Podcast Pioneers Assess Medium at HUBWeek Panel

The Future of Podcasts
From left to right: Benjamen Walker of Radiotopia’s podcast Theory of Everything, Jake Shapiro and Kerri Hoffman of Public Radio Exchange, and Chris Lydon of Radio Open Source speak on the future of podcasts. The panel at the Law School on Tuesday was moderated by Berkman Center for Internet and Society’s Faculty Co-Director Christopher T. Bavitz.
Dubbing 2015 the “Year of the Podcast,” panelists at a Berkman Center for Internet and Society lunch discussion pulled back the curtain on the history of the digital media form and discussed its future.

Titled “State of the Podcast,” the panel is one of many events under the umbrella of HUBweek, a weeklong series sponsored by Harvard, MIT, The Boston Globe, and Massachusetts General Hospital.

Christopher Lydon, the host of Radio Open Source and a former Berkman Center fellow, began the discussion by reading a transcript from the first podcast he recorded more than 10 years ago about the medium itself.

“[A podcast] has the full range of human curiosity and passion about it. A lot of it is funny, feminist, futurist, cosmopolitan, confident, and all those other good buzzy things like edgy, enthusiastic, highly energized,” Lyndon said. “It’s everything I could have hoped for when I went into journalism.”

According to Daniel Jones, who co-hosts and produces the weekly Berkman Center podcast, podcast development commenced in the early 2000s, and Harvard affiliates like Lyndon played a prominent role in its early days.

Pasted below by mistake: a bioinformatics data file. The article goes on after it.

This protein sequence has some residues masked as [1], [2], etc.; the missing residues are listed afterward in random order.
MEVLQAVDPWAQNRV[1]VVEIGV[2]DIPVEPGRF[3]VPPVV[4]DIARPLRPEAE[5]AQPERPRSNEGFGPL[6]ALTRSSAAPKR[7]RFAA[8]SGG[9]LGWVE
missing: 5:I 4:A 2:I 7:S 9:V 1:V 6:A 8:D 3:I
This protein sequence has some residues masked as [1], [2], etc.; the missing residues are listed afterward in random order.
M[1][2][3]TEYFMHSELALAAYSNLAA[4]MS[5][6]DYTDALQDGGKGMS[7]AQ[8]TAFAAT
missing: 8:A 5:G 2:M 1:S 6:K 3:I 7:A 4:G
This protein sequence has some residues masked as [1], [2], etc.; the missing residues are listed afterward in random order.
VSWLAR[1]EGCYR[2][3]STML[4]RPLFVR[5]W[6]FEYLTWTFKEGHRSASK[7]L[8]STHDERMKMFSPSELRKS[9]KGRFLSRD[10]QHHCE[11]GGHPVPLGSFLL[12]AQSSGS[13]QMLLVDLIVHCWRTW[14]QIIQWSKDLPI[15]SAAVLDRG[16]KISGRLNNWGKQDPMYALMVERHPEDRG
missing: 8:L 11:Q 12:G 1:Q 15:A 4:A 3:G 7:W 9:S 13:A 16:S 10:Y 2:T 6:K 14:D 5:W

Kerri Hoffman of PRX, an Internet marketplace for the distribution and licensing of public radio programming, added that although podcasts were originally tied to radio and broadcasting groups due the need for equipment, talent, and audience, podcasts are now beginning to cut those ties.

“In my opinion, the thread between public radio and podcasts doesn’t exist,” said panelist Benjamen Walker, the host of Radiotopia’s “Theory of Everything” podcast. “There is something to this actual medium itself. It’s different than radio. You can’t use the same tricks.”

Jake Shapiro, CEO of PRX and a former Berkman Center associate director, attributed the rise of podcasts’ popularity to the release of the iPhone.

“It took a second, then those of us in radio and broadcasting realized ‘Oh my God, those are radios,’” Shapiro said. “Mobile could finally fix the problem of audio being a bad fit for the internet. Podcasting was always possible, but now it was also viable. That really transformed the game.”

However, Lana Swartz, an attendee and current Berkman fellow who said podcasts represented a significant part of her “daily soundtrack,” raised doubts about the superiority of podcasts to public radio, a sentiment expressed by some of the panelists.

“When I lived in LA and commuted by car regularly, I listened to local radio, which made me feel truly connected to my community,” Swartz said. “Now that I live in a walking city, I’m listening to podcasts more and local media less, and so I find myself less attached to this community.”

For her part, Hoffman considers how podcasts can empower individual journalists and encourage large media corporations to evolve.

“It would be very horrible to live in a society where all media is controlled by a small number of corporations,” Hoffman said. “The podcast is a reminder to public broadcasting that they need to make better news, produce better shows, and stop being vanilla ice cream all the time.”


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